Sometimes in life we are the ones who need the help and sometimes we are the ones who offer the hand. In the end, both situations are gifts.

So, this Christmas, I’ll be grateful for the presents under the tree.  Heck, I’ll probably be the first one there Christmas morning, ready to rip through that shiny paper and find out what’s in that package.  

I’ll thank those who thought of me, but amid all of that hustle and bustle, I’ll find some time to be grateful for the gifts of kindness and dignity from those who showed me how to be a better human being. 

Those are gifts that we keep with us our whole lives and if we are lucky, they are gifts that we can pass on to others.








31 comments:

BECKY said...

Oh Betty, I'm positive I've never read this before! What an "adventure" you had....and what a wonderful father you had. Very lucky gal!

Mamma has spoken said...

I LOVE the picture you painted with words in my mind. I can so see that cow's butt doing it's thing. I giggled at knowing why it was twisting and turning, feeling your shock as you are covered in feces.
Thanks for the wonderful story this morning. Made my cup of coffee a little more interesting.

Linda said...

I did remember this post because it had struck a chord with me the first time I read it, but it was a delight to read it again with the Christmas application. Loved the picture of your dad and his dog at the end.

Along These Lines ..... said...

Nice. Christmas is great for bringing back those old memories.

Leah J. Utas said...

What a beautiful way to look at it.

Old Kitty said...

I do remember this post!! Awwww! It's lovely! Take care
x

Anne Gallagher said...

Thank you for the gift of sharing your father with me today. That was an incredible story.

Olga said...

Out standing. Images made me laugh through tears brought on by the beautiful writing.

Shelly said...

Beauty from cow poop. As a farm girl myself, I have extra appreciation for this. Wonderful~

Cranberry Morning said...

That post made me laugh and cry. It is the sweetest post I have read in a long time. What great lessons we learn from our parents, even when they're not trying, necessarily, to teach us - but do, by example.

Lovely post!

P.S. Liked your analogy of sandwich cookie. lol

Susan Gourley/Kelley said...

I grew up milking cows on a farm. I have fond memories of the long quiet hours with the country music radio playing while my dad, little brother and I milked cows. Thanks for bringing up the memory.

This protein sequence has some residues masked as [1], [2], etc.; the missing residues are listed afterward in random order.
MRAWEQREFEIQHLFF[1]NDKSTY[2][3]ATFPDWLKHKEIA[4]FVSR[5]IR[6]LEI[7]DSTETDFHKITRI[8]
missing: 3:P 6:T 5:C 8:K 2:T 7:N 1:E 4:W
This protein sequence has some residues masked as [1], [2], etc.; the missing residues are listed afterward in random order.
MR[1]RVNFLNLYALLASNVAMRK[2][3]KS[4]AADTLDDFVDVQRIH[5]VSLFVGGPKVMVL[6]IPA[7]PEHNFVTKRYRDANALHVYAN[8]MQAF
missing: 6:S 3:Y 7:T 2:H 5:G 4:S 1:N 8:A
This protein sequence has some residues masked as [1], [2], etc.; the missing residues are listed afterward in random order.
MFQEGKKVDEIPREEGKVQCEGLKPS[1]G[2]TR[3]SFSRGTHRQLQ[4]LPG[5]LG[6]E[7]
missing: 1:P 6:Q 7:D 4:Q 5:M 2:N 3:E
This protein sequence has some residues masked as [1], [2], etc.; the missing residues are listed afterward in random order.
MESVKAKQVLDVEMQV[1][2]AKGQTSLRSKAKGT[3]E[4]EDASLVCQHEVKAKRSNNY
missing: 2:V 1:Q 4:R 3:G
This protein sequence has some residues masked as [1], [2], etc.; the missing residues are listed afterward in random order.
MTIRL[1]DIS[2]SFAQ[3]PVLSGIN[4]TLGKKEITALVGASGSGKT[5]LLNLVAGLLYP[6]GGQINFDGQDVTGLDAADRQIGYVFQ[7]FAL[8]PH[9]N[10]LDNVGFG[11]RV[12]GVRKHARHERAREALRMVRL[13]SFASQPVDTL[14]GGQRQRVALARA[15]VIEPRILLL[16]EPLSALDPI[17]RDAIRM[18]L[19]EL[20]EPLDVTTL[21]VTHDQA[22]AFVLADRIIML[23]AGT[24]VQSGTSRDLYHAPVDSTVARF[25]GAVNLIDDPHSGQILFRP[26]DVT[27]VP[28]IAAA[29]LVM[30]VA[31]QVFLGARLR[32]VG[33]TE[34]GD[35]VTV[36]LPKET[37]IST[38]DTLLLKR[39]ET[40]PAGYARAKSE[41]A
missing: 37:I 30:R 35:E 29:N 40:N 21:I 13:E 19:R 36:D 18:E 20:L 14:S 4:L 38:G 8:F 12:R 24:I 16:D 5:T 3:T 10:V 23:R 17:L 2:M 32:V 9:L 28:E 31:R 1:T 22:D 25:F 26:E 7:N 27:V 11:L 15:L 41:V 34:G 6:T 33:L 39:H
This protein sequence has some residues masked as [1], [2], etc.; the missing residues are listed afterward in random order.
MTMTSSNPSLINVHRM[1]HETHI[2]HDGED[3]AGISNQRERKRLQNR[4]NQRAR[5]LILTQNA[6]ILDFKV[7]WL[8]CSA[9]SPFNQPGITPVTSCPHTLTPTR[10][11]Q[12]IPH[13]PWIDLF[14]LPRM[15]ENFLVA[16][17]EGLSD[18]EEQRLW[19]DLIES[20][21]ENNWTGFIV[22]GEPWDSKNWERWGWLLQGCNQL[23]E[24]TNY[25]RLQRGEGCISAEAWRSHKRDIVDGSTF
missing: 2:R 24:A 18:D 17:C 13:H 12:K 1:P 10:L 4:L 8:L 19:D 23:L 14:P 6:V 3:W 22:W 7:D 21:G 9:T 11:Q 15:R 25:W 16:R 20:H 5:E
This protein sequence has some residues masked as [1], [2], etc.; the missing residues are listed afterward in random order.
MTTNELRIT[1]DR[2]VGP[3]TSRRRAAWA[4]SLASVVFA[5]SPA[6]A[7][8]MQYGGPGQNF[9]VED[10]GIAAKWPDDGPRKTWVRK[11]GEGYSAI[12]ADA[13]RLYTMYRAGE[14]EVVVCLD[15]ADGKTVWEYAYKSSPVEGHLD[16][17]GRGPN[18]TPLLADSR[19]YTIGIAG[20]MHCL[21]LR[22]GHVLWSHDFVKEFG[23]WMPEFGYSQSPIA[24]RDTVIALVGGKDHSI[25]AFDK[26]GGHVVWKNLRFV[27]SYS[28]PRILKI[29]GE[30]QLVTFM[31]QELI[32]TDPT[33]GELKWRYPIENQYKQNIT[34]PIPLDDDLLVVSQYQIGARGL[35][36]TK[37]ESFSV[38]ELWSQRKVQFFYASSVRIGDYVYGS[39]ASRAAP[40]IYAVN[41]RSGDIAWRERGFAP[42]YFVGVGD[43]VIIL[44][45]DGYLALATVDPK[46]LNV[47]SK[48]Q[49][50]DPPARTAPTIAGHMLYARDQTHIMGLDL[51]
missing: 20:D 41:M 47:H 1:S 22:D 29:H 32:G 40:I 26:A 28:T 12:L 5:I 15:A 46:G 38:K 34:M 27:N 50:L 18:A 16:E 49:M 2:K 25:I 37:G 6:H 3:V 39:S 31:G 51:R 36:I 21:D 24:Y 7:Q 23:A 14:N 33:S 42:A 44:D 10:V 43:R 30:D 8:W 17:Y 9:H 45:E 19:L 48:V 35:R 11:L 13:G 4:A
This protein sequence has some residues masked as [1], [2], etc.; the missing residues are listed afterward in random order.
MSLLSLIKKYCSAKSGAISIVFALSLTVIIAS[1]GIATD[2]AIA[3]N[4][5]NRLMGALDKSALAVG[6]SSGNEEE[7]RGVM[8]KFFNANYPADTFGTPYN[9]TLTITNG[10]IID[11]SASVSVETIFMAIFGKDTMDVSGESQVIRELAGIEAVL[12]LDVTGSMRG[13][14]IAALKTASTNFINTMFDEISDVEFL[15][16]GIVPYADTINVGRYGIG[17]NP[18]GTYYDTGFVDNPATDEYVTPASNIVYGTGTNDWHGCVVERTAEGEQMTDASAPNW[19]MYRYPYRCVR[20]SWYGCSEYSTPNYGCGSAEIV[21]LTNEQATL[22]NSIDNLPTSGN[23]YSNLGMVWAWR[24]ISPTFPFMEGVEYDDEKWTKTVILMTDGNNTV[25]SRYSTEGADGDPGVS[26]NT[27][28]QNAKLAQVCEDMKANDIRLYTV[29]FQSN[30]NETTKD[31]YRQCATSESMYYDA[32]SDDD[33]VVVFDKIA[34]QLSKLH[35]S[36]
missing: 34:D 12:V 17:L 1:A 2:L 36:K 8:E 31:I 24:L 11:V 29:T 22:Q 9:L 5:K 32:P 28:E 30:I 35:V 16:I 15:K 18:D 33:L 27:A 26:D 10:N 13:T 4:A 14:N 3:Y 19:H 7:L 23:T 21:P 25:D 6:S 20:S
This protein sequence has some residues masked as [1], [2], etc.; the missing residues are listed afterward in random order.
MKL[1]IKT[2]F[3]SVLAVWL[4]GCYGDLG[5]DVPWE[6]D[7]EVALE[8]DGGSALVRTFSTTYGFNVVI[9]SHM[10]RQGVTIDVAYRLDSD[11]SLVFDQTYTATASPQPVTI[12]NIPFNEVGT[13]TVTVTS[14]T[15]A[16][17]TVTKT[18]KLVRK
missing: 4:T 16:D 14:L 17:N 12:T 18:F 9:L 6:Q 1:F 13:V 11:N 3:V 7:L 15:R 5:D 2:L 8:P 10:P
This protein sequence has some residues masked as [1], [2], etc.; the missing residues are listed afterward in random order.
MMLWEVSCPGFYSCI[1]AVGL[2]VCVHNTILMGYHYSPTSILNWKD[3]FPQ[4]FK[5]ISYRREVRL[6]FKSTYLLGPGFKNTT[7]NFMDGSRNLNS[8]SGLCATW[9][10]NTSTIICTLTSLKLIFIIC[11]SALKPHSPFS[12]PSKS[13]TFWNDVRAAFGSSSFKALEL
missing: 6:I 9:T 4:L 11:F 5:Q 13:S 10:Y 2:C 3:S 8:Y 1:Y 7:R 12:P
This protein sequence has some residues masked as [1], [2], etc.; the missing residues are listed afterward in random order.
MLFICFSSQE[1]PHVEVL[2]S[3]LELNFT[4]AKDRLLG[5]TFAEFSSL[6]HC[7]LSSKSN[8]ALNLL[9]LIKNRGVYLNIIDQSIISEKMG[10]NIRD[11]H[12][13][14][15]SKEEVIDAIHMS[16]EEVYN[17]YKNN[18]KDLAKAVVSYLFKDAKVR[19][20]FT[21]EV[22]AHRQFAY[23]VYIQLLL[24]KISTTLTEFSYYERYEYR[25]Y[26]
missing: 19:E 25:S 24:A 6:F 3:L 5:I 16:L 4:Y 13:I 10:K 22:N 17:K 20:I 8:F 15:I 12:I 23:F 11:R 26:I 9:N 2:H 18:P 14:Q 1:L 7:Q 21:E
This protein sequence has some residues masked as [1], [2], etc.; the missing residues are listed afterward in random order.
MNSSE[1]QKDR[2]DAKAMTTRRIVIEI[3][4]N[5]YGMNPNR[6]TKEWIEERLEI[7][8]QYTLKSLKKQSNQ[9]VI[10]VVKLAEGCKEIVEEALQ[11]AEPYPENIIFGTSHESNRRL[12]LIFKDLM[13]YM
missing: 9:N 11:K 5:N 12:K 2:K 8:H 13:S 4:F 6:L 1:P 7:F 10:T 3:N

Alison said...

Ugh. Amazing how you can turn something so disgusting into something kind of sweet. I'm very glad I don't eat Snickers bars, though.

Now tell the truth--later on, you did get a lot of ribbing about that, didn't you?

Furry Bottoms said...

Wow, that is very descriptive and I loved it! :)

Hilary Melton-Butcher said...

Hi Betty .. lovely story and what a great Toastmaster's talk ... quite delightful.

You describe the benefits so well .. taking your hand quietly, not saying a word, just making sure you're safe and getting you back to the sanctity of the farm house - lovely lessons.

Cheers Hilary

YrHmblHst said...

I do indeed remember the post ; because it's so fantastic.

Madi and Mom said...

BB you painted a beautiful picture with words...I bet you are a very popular speaker at Toastmaster's meetings...I just know you speak as well as you write..you are very engaging!!
Hugs C

Ms. A said...

Vivid and beautiful touching, at the same time. I love it!

Retired English Teacher said...

This gift will stay with all of us. Lovely.

Alex J. Cavanaugh said...

I remember that story! What an awesome story to tell at toastmasters.

Hilary said...

I remember this story well... beautifully told in true Betty fashion. Your dad was a fine person.

Ann said...

I do remember reading this story before and I loved it. Your dad was the kind of man who fit the saying "Any man can be a father but it takes someone special to be a dad"

Gigi said...

Ah Betty, you made me laugh and cry at the same time!

Brian said...

I totally love that story Betty!

Nancy Claeys said...

Funny, ewwy, and beautiful all at the same time. Great story about your dad. xo

jenny_o said...

Yes! One of my favourite posts! Your dad sounded like the farmers I knew - salt of the earth, quiet, patient, and, although practical, also kind.

Congratulation on the Toastmasters experience :)

Daisy said...

I do remember reading this post. Made me smile then and now. I liked it made into a Christmas story too. Your father sounds like a wonderful man.

Domestic Bella said...

This is one of my favorites. Glad you reposted it. I do a strange laugh-gag combination every time I read "crusty anus." It creates quite the visual!

SueAnn Lommler said...

Well done...I love this story
Thanks
Hugs
SueAnn

Empty Nester said...

Beautiful! Just beautiful! I'm so glad you posted this- I had not read it before. My step-mom is (or was, not sure which) a member of Toastmasters in Charlotte, NC. Pretty sure her speeches weren't near as moving as this one. :)

Pat said...

I've never read this before so I am so glad you re-posted this. It is very moving. I will remember it for a long, long time!

Baby Sister said...

I remember reading this, but I still read in anticipation and reacted (appropriately, I think) when you received the gift from the cow. It is a beautiful lesson though, one that we should all learn.